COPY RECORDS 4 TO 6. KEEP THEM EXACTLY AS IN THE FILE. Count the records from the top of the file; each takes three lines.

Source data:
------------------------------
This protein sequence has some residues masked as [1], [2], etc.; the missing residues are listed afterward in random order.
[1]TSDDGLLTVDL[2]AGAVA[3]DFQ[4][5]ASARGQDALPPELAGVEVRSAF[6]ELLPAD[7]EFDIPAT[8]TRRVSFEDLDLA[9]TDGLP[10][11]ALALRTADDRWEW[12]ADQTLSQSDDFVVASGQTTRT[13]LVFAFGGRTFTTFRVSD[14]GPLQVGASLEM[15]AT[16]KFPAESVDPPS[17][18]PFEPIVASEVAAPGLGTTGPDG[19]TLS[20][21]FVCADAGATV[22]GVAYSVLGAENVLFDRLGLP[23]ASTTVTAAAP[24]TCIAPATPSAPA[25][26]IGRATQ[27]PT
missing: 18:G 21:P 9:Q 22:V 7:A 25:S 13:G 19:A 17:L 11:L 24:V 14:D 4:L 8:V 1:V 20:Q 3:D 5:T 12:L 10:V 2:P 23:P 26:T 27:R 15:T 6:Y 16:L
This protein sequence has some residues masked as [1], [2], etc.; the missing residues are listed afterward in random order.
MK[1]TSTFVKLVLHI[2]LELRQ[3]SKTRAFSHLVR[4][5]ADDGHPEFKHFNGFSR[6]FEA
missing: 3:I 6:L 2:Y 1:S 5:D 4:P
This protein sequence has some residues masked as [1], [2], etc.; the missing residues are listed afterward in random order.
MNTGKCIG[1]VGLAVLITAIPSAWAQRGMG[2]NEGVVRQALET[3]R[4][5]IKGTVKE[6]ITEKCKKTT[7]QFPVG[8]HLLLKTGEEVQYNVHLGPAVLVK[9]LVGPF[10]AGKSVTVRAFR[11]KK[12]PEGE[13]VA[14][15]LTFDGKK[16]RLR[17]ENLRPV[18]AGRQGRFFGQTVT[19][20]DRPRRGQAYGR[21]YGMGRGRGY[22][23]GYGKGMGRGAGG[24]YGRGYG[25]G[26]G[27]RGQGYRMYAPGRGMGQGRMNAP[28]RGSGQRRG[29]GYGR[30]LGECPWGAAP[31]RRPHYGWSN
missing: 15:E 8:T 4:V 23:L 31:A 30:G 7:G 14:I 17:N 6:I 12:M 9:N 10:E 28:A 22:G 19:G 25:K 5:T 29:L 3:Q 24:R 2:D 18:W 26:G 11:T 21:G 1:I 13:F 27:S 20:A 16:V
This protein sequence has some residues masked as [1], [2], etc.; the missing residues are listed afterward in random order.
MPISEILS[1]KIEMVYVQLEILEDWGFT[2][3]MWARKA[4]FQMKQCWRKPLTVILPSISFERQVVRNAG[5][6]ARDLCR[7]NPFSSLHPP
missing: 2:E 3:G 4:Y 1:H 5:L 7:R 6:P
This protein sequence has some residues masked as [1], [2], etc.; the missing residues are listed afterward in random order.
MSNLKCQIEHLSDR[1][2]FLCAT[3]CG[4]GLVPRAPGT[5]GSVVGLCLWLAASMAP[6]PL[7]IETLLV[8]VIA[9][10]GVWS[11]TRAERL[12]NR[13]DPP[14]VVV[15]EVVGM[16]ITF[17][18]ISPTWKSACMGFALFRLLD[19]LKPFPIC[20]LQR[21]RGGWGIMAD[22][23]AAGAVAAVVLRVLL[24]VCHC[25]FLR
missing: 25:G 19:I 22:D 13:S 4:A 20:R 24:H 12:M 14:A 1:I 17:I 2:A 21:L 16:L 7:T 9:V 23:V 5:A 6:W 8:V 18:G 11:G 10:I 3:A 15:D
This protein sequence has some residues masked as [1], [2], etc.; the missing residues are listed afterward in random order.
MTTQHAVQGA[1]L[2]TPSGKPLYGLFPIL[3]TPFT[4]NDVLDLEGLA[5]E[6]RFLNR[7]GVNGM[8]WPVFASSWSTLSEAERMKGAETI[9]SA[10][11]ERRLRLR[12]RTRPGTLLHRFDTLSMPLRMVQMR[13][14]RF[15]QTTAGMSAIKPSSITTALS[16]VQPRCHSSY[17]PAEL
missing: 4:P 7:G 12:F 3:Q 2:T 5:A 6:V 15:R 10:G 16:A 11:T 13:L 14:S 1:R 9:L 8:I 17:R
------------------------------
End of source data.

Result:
This protein sequence has some residues masked as [1], [2], etc.; the missing residues are listed afterward in random order.
MPISEILS[1]KIEMVYVQLEILEDWGFT[2][3]MWARKA[4]FQMKQCWRKPLTVILPSISFERQVVRNAG[5][6]ARDLCR[7]NPFSSLHPP
missing: 2:E 3:G 4:Y 1:H 5:L 7:R 6:P
This protein sequence has some residues masked as [1], [2], etc.; the missing residues are listed afterward in random order.
MSNLKCQIEHLSDR[1][2]FLCAT[3]CG[4]GLVPRAPGT[5]GSVVGLCLWLAASMAP[6]PL[7]IETLLV[8]VIA[9][10]GVWS[11]TRAERL[12]NR[13]DPP[14]VVV[15]EVVGM[16]ITF[17][18]ISPTWKSACMGFALFRLLD[19]LKPFPIC[20]LQR[21]RGGWGIMAD[22][23]AAGAVAAVVLRVLL[24]VCHC[25]FLR
missing: 25:G 19:I 22:D 13:S 4:A 20:R 24:H 12:M 14:A 1:I 17:I 2:A 21:L 16:L 7:T 9:V 23:V 5:A 6:W 8:V 18:G 11:G 10:I 3:A 15:D
This protein sequence has some residues masked as [1], [2], etc.; the missing residues are listed afterward in random order.
MTTQHAVQGA[1]L[2]TPSGKPLYGLFPIL[3]TPFT[4]NDVLDLEGLA[5]E[6]RFLNR[7]GVNGM[8]WPVFASSWSTLSEAERMKGAETI[9]SA[10][11]ERRLRLR[12]RTRPGTLLHRFDTLSMPLRMVQMR[13][14]RF[15]QTTAGMSAIKPSSITTALS[16]VQPRCHSSY[17]PAEL
missing: 4:P 7:G 12:F 3:Q 2:T 5:A 6:V 15:R 10:G 16:A 11:T 13:L 14:S 1:R 9:L 8:I 17:R